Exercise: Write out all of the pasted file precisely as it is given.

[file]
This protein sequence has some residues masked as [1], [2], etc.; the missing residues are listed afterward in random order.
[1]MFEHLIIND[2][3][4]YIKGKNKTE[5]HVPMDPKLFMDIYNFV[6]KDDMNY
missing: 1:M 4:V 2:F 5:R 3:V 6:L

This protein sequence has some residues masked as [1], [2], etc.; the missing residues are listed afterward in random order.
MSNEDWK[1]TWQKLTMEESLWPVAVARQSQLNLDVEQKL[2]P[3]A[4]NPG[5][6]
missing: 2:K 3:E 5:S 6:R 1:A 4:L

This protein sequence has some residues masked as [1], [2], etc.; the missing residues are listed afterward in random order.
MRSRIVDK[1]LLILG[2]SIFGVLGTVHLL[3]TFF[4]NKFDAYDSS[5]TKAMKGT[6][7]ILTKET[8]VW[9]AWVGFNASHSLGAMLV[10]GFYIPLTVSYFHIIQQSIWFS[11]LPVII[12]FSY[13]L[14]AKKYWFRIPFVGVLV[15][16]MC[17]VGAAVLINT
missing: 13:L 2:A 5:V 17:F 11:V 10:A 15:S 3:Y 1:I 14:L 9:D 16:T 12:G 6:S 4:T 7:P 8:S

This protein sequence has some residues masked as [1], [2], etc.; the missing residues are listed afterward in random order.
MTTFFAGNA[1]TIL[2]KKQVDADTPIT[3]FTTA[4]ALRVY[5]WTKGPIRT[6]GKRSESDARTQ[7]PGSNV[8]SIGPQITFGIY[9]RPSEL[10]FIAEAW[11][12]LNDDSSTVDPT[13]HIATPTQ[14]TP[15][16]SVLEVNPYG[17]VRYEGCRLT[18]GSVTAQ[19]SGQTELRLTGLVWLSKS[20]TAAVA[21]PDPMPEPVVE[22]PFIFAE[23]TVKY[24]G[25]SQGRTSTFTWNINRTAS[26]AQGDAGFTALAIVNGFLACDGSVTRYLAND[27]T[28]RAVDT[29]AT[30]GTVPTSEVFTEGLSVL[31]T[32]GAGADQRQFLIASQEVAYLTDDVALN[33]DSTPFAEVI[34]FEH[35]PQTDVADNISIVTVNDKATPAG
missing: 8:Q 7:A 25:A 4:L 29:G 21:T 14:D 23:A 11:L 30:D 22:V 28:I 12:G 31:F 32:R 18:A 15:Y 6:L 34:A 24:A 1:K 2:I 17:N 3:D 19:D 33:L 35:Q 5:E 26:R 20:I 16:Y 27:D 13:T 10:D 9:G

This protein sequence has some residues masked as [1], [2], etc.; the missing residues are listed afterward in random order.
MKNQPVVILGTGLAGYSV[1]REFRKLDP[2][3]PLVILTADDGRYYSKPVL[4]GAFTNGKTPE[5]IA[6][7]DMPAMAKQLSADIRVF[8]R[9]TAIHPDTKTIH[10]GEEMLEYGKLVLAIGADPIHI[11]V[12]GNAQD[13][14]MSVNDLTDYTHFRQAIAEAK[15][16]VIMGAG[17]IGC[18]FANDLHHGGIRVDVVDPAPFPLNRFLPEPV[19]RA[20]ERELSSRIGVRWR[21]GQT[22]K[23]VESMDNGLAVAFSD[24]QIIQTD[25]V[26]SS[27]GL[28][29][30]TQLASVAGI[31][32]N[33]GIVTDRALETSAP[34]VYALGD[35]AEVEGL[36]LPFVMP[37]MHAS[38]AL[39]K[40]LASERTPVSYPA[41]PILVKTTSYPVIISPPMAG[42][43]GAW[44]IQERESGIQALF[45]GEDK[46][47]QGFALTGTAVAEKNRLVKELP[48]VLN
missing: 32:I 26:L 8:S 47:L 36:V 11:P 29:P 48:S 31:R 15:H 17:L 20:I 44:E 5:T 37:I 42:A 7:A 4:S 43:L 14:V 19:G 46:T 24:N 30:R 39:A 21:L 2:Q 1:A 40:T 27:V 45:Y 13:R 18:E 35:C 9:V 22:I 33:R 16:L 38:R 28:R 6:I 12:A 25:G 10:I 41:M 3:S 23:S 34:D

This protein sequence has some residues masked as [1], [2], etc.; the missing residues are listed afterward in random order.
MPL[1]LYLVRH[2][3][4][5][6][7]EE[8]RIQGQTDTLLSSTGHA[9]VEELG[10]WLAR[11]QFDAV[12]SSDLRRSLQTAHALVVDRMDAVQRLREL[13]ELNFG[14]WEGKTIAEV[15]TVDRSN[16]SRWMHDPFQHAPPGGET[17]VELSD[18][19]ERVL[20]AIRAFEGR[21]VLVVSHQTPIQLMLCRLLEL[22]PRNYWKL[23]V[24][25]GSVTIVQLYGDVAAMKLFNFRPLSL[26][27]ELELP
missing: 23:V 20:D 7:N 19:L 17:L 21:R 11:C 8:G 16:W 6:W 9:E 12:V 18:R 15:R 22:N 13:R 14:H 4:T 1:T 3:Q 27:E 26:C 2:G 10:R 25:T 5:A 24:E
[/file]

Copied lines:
This protein sequence has some residues masked as [1], [2], etc.; the missing residues are listed afterward in random order.
[1]MFEHLIIND[2][3][4]YIKGKNKTE[5]HVPMDPKLFMDIYNFV[6]KDDMNY
missing: 1:M 4:V 2:F 5:R 3:V 6:L

This protein sequence has some residues masked as [1], [2], etc.; the missing residues are listed afterward in random order.
MSNEDWK[1]TWQKLTMEESLWPVAVARQSQLNLDVEQKL[2]P[3]A[4]NPG[5][6]
missing: 2:K 3:E 5:S 6:R 1:A 4:L

This protein sequence has some residues masked as [1], [2], etc.; the missing residues are listed afterward in random order.
MRSRIVDK[1]LLILG[2]SIFGVLGTVHLL[3]TFF[4]NKFDAYDSS[5]TKAMKGT[6][7]ILTKET[8]VW[9]AWVGFNASHSLGAMLV[10]GFYIPLTVSYFHIIQQSIWFS[11]LPVII[12]FSY[13]L[14]AKKYWFRIPFVGVLV[15][16]MC[17]VGAAVLINT
missing: 13:L 2:A 5:V 17:F 11:V 10:A 15:S 3:Y 1:I 14:L 9:D 16:T 12:G 6:S 4:T 7:P 8:S

This protein sequence has some residues masked as [1], [2], etc.; the missing residues are listed afterward in random order.
MTTFFAGNA[1]TIL[2]KKQVDADTPIT[3]FTTA[4]ALRVY[5]WTKGPIRT[6]GKRSESDARTQ[7]PGSNV[8]SIGPQITFGIY[9]RPSEL[10]FIAEAW[11][12]LNDDSSTVDPT[13]HIATPTQ[14]TP[15][16]SVLEVNPYG[17]VRYEGCRLT[18]GSVTAQ[19]SGQTELRLTGLVWLSKS[20]TAAVA[21]PDPMPEPVVE[22]PFIFAE[23]TVKY[24]G[25]SQGRTSTFTWNINRTAS[26]AQGDAGFTALAIVNGFLACDGSVTRYLAND[27]T[28]RAVDT[29]AT[30]GTVPTSEVFTEGLSVL[31]T[32]GAGADQRQFLIASQEVAYLTDDVALN[33]DSTPFAEVI[34]FEH[35]PQTDVADNISIVTVNDKATPAG
missing: 8:Q 7:A 25:A 4:L 29:G 21:T 14:D 23:A 11:L 30:D 22:V 28:I 12:G 31:F 32:R 18:A 15:Y 6:L 34:A 24:A 1:K 2:I 17:N 3:D 19:D 33:L 35:Q 5:E 26:R 20:I 16:Y 27:D 13:T 10:D 9:G

This protein sequence has some residues masked as [1], [2], etc.; the missing residues are listed afterward in random order.
MKNQPVVILGTGLAGYSV[1]REFRKLDP[2][3]PLVILTADDGRYYSKPVL[4]GAFTNGKTPE[5]IA[6][7]DMPAMAKQLSADIRVF[8]R[9]TAIHPDTKTIH[10]GEEMLEYGKLVLAIGADPIHI[11]V[12]GNAQD[13][14]MSVNDLTDYTHFRQAIAEAK[15][16]VIMGAG[17]IGC[18]FANDLHHGGIRVDVVDPAPFPLNRFLPEPV[19]RA[20]ERELSSRIGVRWR[21]GQT[22]K[23]VESMDNGLAVAFSD[24]QIIQTD[25]V[26]SS[27]GL[28][29][30]TQLASVAGI[31][32]N[33]GIVTDRALETSAP[34]VYALGD[35]AEVEGL[36]LPFVMP[37]MHAS[38]AL[39]K[40]LASERTPVSYPA[41]PILVKTTSYPVIISPPMAG[42][43]GAW[44]IQERESGIQALF[45]GEDK[46][47]QGFALTGTAVAEKNRLVKELP[48]VLN
missing: 32:I 26:L 8:S 47:L 36:V 11:P 29:P 48:S 31:R 15:H 17:L 20:I 44:E 5:T 37:I 42:A 7:A 4:S 43:L 14:V 19:G 46:T 24:N 30:R 39:A 21:L 2:Q 1:A 40:T 27:V 45:Y 13:R 18:E 35:C 9:V 22:I 33:R 16:L 38:R 28:R 6:I 12:A 25:G 10:I 41:M 3:S 23:S 34:D

This protein sequence has some residues masked as [1], [2], etc.; the missing residues are listed afterward in random order.
MPL[1]LYLVRH[2][3][4][5][6][7]EE[8]RIQGQTDTLLSSTGHA[9]VEELG[10]WLAR[11]QFDAV[12]SSDLRRSLQTAHALVVDRMDAVQRLREL[13]ELNFG[14]WEGKTIAEV[15]TVDRSN[16]SRWMHDPFQHAPPGGET[17]VELSD[18][19]ERVL[20]AIRAFEGR[21]VLVVSHQTPIQLMLCRLLEL[22]PRNYWKL[23]V[24][25]GSVTIVQLYGDVAAMKLFNFRPLSL[26][27]ELELP
missing: 23:V 20:D 7:N 19:L 17:L 21:R 11:C 8:G 16:W 6:W 9:E 12:V 18:R 15:R 22:N 13:R 14:H 4:T 1:T 3:Q 27:E 26:C 2:G 10:R 25:T 5:A 24:E